Polymorphic lists

Sometimes a list can contain multiple type of objects. In such cases you will have to use a PolymorphicList, you will also need to add a key in the items schema to store the type of the object (you can use a Constant field).

Say that our thief has level up and has stolen a diamond.

class Diamond(object):
    def __init__(self, carat):
        self.carat = carat


mapper = Mapper()

# Register a schema for diamonds
diamond_schema = Schema({
    "carat": f.Field(),
    "type": f.Constant("diamond")  # this will be used to know which schema to used while loading JSON
}, name="diamond")
mapper.register(Diamond, diamond_schema)

# Change our painting schema in order to include a `type` field
painting_schema = Schema({
    "name": f.String(),
    "type": f.Constant("painting"),
    "author": f.Object(artist_schema)
}, name="painting")
mapper.register(Painting, painting_schema)

# Use `PolymorphicList` for `stolen_items`
thief_schema = Schema({
    "name": f.String(),
    "stolenItems": f.PolymorphicList(on="type",  # JSON key to lookup for the polymorphic type
                                     binding="stolen_items",
                                     schemas={
                                         "painting": painting_schema,  # if `type == "painting"` then use painting_schema
                                         "diamond": diamond_schema  # if `type == "diamond"` then use diamond_schema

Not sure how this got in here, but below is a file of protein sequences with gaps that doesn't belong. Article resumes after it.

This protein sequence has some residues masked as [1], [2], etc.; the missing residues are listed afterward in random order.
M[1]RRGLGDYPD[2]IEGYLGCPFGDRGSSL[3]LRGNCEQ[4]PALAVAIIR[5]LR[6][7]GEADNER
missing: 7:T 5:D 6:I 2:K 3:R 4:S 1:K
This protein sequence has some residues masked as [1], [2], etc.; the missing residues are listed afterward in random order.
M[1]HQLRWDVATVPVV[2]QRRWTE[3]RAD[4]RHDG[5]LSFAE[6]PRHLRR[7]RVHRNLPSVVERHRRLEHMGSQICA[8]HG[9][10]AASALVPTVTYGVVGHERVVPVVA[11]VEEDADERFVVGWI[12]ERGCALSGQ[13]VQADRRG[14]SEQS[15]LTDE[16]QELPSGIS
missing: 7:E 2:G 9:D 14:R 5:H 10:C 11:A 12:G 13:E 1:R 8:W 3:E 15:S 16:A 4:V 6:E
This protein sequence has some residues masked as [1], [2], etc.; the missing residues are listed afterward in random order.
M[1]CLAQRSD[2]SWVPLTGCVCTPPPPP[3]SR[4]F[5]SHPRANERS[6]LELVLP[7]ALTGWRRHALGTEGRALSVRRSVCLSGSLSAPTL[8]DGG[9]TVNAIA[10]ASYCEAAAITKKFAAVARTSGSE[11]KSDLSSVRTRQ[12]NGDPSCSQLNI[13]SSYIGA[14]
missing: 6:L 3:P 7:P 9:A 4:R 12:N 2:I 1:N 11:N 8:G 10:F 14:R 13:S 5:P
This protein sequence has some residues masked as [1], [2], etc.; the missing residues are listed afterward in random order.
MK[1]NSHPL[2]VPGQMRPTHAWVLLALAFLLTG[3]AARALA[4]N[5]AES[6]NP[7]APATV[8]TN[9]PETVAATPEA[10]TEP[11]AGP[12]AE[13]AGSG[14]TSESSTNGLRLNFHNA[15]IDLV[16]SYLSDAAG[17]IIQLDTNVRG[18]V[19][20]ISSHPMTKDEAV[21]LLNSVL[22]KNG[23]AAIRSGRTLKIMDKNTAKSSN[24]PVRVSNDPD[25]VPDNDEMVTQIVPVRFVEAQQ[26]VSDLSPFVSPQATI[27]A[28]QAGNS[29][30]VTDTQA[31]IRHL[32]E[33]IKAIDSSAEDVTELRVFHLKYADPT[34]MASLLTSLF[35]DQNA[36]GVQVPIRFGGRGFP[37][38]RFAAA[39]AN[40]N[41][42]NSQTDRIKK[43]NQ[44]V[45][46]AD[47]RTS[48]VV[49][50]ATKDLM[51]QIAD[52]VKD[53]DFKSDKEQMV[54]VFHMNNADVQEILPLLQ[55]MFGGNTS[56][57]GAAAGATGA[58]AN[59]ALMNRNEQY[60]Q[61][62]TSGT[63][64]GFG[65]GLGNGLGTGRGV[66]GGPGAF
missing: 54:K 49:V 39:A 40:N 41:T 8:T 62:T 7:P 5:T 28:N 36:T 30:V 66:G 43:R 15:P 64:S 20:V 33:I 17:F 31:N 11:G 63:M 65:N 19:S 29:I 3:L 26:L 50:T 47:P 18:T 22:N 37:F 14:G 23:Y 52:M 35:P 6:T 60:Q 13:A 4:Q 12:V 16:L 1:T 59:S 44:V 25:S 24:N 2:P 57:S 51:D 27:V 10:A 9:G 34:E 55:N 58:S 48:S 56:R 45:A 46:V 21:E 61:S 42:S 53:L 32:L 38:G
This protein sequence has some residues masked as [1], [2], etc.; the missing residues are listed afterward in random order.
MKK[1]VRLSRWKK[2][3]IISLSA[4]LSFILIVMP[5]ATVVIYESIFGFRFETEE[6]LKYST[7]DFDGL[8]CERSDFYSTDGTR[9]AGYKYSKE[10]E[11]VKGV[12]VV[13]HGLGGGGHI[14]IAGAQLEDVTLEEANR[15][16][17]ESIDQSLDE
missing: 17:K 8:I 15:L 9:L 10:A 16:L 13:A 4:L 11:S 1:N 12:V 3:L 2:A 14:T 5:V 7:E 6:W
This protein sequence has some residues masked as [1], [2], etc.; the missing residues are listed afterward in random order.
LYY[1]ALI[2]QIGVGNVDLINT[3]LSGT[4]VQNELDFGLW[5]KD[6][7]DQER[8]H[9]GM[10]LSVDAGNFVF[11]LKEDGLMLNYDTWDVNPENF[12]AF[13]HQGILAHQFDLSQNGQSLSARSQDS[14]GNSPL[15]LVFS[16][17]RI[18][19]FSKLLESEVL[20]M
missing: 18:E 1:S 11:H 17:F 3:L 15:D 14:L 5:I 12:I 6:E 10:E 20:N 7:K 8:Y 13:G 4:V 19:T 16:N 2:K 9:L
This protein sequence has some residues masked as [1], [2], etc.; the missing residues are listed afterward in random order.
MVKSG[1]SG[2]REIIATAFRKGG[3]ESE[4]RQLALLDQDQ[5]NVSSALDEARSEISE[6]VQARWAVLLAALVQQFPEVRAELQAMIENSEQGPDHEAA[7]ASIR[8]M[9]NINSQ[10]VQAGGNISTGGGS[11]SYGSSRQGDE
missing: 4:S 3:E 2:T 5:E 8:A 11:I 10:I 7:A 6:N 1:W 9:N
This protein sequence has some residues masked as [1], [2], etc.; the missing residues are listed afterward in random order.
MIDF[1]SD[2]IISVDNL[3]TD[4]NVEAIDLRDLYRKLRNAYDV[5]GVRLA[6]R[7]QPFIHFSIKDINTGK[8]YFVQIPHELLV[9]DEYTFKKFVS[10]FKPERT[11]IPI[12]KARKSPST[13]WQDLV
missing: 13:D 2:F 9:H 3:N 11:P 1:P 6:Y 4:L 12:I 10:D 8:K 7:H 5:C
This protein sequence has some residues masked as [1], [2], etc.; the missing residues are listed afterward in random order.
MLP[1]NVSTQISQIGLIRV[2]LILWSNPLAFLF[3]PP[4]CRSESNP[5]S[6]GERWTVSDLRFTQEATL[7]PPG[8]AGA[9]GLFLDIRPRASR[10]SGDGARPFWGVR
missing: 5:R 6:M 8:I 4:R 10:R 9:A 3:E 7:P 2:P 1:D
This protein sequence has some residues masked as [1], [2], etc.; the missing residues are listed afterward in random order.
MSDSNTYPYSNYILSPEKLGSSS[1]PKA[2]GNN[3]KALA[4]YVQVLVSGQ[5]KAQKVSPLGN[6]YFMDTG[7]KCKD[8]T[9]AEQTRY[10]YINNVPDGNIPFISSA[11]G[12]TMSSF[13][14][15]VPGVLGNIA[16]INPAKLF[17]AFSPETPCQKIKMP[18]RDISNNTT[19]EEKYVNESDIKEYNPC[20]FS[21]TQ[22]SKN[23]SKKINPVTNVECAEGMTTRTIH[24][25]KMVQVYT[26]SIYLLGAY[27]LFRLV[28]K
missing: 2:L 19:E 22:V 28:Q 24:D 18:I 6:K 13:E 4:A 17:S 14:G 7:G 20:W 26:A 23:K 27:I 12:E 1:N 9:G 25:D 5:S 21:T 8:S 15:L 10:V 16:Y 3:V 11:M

})
}, name="thief")
mapper.register(Thief, thief_schema)


diamond = Diamond(carat=20)
arsene.stolen_items.append(diamond)

# Dump object
data = mapper.dump(arsene)
assert data == {
    "name": "Arsène Lupin",
    "stolenItems": [
        {
            "name": "Mona Lisa",
            "type": "painting",
            "author": {
                "name": "Leonardo da Vinci",
                "birthDate": "1452-04-15"
            }
        },
        {
            "carat": 20,
            "type": "diamond"
        }
    ]
}

# Load data
thief = mapper.load(data, "thief")
assert isinstance(thief.stolen_items[0], Painting)
assert isinstance(thief.stolen_items[1], Diamond)

Validation

Lupin provides a set of builtin validators, you can find them in the lupin/validators folder.

While creating your schemas you can assign validators to the fields. Before loading a document lupin will validate its format. If one field is invalid, an InvalidDocument is raised with all the error detected in the data.

Example :

from lupin import Mapper, Schema, fields as f, validators as v
from lupin.errors import InvalidDocument, InvalidLength
from models import Artist

mapper = Mapper()

artist_schema = Schema({
    "name": f.String(validators=v.Length(max=10)),
}, name="artist")
mapper.register(Artist, artist_schema)

data = {
    "name": "Leonardo da Vinci"
}

try:
    mapper.load(data, artist_schema, allow_partial=True)
except InvalidDocument as errors:
    error = errors[0]
    assert isinstance(error, InvalidLength)
    assert error.path == ["name"]

Current validators are :

  • DateTimeFormat (validate that value is a valid datetime format)
  • Equal (validate that value is equal to a predefined one)
  • In (validate that a value is contained in a set of value)
  • Length (validate the length of a value)
  • Match (validate the format of a value with a regex)
  • Type (validate the type of a value, this validator is already included in all fields to match the field type)
  • URL (validate an URL string format)
  • IsNone (validate that value is None)
  • Between (validate that value belongs to a range)

Combination

You can build validators combinations using the & and | operator.

Example :

from lupin import validators as v
from lupin.errors import ValidationError

validators = v.Equal("Lupin") | v.Equal("Andrésy")
# validators passes only if value is "Lupin" or "Andrésy"

validators("Lupin", [])

try:
    validators("Holmes", [])
except ValidationError:
    print("Validation error")